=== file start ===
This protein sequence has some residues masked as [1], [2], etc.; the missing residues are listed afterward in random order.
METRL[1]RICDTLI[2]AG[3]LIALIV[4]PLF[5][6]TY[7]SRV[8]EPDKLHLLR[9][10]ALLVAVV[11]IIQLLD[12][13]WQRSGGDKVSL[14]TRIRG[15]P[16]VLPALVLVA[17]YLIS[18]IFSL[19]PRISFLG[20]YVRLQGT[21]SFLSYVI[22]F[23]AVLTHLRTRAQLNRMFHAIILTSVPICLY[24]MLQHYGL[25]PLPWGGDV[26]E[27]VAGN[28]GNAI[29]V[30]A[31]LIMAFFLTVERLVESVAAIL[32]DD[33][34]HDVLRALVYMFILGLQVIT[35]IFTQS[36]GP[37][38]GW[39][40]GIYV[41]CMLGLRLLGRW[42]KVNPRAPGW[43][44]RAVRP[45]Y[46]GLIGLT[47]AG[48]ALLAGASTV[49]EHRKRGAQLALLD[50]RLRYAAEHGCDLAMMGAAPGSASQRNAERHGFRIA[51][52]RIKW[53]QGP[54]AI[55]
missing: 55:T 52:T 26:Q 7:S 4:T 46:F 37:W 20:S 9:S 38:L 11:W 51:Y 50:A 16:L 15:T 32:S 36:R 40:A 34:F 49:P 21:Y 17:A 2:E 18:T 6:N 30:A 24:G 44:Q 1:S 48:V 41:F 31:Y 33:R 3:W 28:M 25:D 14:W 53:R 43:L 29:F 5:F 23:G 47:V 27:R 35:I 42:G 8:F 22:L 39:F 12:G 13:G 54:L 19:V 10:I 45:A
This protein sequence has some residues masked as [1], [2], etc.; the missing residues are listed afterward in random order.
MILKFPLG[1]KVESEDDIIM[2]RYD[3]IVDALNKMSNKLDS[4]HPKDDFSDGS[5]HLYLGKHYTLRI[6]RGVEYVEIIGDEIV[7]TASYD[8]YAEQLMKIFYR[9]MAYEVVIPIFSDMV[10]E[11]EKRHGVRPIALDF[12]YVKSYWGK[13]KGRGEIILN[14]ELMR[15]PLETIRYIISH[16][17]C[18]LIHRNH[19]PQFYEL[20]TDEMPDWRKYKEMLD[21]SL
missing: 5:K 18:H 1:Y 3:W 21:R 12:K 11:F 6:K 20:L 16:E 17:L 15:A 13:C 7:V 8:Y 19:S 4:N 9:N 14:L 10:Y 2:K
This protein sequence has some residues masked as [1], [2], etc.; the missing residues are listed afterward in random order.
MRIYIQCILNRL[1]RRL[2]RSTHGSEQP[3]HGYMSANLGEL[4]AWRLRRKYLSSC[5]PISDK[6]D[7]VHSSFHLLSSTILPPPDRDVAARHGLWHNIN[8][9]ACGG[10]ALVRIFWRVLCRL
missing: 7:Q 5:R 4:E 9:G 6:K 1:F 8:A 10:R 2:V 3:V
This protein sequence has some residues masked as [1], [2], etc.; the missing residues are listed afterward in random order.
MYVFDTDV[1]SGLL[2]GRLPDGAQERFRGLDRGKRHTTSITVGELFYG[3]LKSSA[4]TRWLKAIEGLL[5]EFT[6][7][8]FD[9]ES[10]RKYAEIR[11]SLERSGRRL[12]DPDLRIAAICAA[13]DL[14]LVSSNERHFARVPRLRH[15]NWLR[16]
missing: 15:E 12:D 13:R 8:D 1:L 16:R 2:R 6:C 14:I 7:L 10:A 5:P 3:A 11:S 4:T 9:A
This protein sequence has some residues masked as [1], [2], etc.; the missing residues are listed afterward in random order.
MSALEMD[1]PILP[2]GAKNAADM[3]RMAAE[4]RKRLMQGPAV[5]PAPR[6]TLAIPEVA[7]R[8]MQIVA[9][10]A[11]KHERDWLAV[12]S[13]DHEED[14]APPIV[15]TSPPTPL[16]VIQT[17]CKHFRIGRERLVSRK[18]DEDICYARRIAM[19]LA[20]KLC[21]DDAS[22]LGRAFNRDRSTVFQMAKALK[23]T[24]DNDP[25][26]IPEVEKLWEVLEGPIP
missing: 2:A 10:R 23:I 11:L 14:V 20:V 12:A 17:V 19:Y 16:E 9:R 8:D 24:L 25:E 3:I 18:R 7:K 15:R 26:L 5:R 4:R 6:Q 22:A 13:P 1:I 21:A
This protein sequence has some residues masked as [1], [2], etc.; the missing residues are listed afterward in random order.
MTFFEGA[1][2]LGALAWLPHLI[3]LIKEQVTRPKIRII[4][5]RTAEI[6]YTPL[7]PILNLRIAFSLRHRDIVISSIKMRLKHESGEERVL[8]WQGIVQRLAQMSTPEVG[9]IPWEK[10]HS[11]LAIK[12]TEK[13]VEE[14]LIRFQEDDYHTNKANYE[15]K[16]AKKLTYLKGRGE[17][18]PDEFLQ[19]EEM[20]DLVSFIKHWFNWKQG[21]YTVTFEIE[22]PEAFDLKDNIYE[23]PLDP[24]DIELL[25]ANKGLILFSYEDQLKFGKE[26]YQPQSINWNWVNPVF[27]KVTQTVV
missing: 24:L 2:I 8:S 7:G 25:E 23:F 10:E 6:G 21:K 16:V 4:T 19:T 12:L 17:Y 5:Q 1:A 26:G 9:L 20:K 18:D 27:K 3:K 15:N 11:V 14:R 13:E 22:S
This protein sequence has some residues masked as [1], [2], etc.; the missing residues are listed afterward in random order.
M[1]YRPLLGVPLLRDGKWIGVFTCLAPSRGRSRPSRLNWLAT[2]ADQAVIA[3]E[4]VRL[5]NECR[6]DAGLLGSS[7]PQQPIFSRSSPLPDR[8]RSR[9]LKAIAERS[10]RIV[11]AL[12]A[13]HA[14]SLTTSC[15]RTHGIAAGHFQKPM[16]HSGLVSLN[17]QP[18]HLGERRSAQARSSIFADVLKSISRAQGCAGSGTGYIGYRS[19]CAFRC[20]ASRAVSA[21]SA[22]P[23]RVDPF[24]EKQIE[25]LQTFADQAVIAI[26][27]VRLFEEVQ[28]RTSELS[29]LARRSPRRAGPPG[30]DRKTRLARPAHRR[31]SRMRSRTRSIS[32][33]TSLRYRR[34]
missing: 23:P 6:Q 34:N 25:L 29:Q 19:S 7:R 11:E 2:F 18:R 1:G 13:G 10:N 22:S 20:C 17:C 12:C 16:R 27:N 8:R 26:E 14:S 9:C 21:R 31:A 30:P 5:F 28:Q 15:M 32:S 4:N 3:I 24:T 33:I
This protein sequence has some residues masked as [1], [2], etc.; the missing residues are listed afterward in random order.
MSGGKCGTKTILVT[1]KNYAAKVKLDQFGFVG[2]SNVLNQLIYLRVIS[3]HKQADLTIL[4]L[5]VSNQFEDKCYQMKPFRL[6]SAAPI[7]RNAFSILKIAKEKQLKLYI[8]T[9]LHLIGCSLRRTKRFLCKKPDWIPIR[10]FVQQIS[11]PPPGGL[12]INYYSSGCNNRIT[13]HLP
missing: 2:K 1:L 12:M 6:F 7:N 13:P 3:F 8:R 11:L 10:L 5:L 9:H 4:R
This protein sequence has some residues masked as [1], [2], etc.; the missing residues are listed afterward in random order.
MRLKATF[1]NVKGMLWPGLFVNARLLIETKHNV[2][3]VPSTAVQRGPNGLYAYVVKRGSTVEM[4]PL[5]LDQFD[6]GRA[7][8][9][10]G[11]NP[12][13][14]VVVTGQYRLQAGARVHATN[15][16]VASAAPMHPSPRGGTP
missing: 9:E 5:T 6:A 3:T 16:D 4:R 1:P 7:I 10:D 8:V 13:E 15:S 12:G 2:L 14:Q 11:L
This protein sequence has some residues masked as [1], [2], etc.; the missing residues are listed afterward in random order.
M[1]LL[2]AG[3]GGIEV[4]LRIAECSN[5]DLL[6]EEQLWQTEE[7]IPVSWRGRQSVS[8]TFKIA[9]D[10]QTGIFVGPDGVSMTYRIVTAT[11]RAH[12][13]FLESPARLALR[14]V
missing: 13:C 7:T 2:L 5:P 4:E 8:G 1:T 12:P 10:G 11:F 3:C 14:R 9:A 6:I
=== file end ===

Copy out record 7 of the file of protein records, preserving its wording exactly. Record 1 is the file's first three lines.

This protein sequence has some residues masked as [1], [2], etc.; the missing residues are listed afterward in random order.
M[1]YRPLLGVPLLRDGKWIGVFTCLAPSRGRSRPSRLNWLAT[2]ADQAVIA[3]E[4]VRL[5]NECR[6]DAGLLGSS[7]PQQPIFSRSSPLPDR[8]RSR[9]LKAIAERS[10]RIV[11]AL[12]A[13]HA[14]SLTTSC[15]RTHGIAAGHFQKPM[16]HSGLVSLN[17]QP[18]HLGERRSAQARSSIFADVLKSISRAQGCAGSGTGYIGYRS[19]CAFRC[20]ASRAVSA[21]SA[22]P[23]RVDPF[24]EKQIE[25]LQTFADQAVIAI[26][27]VRLFEEVQ[28]RTSELS[29]LARRSPRRAGPPG[30]DRKTRLARPAHRR[31]SRMRSRTRSIS[32][33]TSLRYRR[34]
missing: 23:P 6:Q 34:N 25:L 29:Q 19:S 7:R 11:E 2:F 18:R 1:G 13:G 10:N 22:S 20:C 17:C 12:C 16:R 27:N 8:R 26:E 14:S 9:C 21:R 31:A 30:P 5:F 28:Q 15:M 32:S 4:N 3:I 24:T 33:I